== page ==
Archive for Thursday, February 6, 2003

Some reading, ‘rithmetic, and recreation

After school program boosts academic skills through games

February 6, 2003

Walking through the Nottingham Elementary library after school Monday afternoon, second- grade teacher Jennifer Adams teases a group of about 20 students, telling them they're having too much fun for an after-school program.

Even though they're practicing addition problems on flashcards, the second- and third-graders are giggly and excited. But maybe that's because after they answer their math problems they earn a chance at shooting a small basketball into a makeshift goal.

Whereas the district's other schools offer after school programs that are homework and academic based for older children, the Nottingham program, now in its second year, uses games to teach the younger students the skills in which they need a boost.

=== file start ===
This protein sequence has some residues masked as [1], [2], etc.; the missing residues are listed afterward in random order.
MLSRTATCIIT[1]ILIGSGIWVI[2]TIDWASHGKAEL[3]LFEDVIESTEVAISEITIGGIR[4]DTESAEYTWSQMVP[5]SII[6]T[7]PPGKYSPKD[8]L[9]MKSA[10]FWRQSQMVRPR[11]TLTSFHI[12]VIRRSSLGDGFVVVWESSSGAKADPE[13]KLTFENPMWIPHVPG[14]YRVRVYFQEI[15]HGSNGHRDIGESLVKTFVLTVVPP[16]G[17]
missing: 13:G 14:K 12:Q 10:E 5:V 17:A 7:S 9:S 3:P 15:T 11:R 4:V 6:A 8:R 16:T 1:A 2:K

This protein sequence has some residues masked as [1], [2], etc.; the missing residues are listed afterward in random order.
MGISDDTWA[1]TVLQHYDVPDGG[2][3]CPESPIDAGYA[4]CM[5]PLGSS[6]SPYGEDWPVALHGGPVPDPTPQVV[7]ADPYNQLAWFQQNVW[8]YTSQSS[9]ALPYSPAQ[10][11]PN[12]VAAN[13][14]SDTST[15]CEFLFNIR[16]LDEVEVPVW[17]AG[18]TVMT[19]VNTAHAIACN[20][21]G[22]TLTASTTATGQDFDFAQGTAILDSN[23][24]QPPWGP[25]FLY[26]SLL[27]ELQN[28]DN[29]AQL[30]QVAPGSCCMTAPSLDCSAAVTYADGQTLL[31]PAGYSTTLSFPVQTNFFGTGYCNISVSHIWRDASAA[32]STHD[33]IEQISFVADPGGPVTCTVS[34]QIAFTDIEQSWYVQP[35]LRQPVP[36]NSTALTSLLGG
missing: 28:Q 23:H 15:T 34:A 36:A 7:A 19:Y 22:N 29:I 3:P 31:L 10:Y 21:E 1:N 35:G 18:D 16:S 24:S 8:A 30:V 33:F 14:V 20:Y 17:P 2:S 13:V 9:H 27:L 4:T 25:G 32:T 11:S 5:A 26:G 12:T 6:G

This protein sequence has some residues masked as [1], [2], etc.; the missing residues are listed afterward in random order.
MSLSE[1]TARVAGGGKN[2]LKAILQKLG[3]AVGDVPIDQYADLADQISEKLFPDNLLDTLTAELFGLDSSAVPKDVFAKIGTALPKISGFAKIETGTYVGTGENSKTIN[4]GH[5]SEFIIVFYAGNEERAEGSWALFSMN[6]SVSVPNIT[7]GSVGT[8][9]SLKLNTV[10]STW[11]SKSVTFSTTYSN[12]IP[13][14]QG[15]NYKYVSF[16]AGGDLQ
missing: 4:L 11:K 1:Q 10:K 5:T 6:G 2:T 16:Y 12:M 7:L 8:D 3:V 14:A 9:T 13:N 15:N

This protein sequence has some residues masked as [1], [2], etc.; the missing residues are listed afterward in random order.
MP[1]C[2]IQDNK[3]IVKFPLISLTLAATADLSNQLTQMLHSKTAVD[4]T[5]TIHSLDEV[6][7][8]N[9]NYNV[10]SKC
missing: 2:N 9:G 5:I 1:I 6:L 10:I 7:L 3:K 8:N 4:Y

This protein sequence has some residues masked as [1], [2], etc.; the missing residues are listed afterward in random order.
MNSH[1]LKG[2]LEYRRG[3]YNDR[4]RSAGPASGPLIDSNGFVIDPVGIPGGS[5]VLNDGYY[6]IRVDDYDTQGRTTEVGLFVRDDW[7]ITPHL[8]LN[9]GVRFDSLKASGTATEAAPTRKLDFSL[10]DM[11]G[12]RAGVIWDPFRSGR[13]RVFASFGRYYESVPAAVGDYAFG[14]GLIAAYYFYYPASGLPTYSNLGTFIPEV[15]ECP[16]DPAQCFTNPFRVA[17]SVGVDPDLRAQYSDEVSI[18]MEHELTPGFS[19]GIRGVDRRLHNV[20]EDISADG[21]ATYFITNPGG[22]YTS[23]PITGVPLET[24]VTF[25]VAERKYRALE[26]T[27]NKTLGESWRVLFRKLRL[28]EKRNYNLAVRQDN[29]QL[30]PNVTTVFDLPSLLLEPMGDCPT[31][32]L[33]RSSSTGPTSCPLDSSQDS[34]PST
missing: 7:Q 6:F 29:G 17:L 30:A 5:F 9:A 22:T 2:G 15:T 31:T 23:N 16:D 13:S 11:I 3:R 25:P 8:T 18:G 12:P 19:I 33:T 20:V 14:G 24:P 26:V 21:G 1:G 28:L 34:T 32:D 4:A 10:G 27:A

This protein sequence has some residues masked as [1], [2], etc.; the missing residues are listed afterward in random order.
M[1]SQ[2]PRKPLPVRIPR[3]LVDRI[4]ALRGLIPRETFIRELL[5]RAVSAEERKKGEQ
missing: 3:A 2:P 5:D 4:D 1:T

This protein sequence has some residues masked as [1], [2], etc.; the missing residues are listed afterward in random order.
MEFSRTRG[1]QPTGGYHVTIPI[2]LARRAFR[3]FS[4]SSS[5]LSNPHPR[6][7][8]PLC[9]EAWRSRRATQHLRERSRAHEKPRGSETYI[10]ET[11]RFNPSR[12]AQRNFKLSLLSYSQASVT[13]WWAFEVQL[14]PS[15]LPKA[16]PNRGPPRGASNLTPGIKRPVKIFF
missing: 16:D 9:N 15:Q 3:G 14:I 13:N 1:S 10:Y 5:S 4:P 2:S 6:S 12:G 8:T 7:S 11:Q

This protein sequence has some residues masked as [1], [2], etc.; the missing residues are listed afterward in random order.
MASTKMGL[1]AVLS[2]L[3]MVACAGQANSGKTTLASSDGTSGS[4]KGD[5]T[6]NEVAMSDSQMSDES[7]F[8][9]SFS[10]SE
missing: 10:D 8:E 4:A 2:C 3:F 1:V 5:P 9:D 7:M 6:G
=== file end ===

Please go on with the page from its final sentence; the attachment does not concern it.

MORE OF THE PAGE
Consolidated plan director Janell Barnow said she and two other teachers led three groups of learning games, letting the children take turns at each during the three-a-week sessions. She said the after school program traded off between boosting reading skills, such as phonics. Monday's games taught math skills with a "nines trick," which allows students to easily add in their head sums including nine.

"The games reinforce math skills and start to help them with their math facts," Barnow said.

Students invited to join the after school group are often recommended by a teacher, those in the CAP program, or "any other student we may feel needs an extra boost," Barnow said.

The program lasts 30 minutes after school lets out. For the age group, Barnow said, that was long enough.

"The whole goal is to keep them learning a little longer," she said. "We're just here to reinforce and get them on the right track."

The Notthingham program takes place during the spring semester only, scheduling Barnow said benefited the young students.

"For the level of children we have here it takes a while for the children to get into school and building their skills," she said. "They need time with their classroom teacher before we start something like this."

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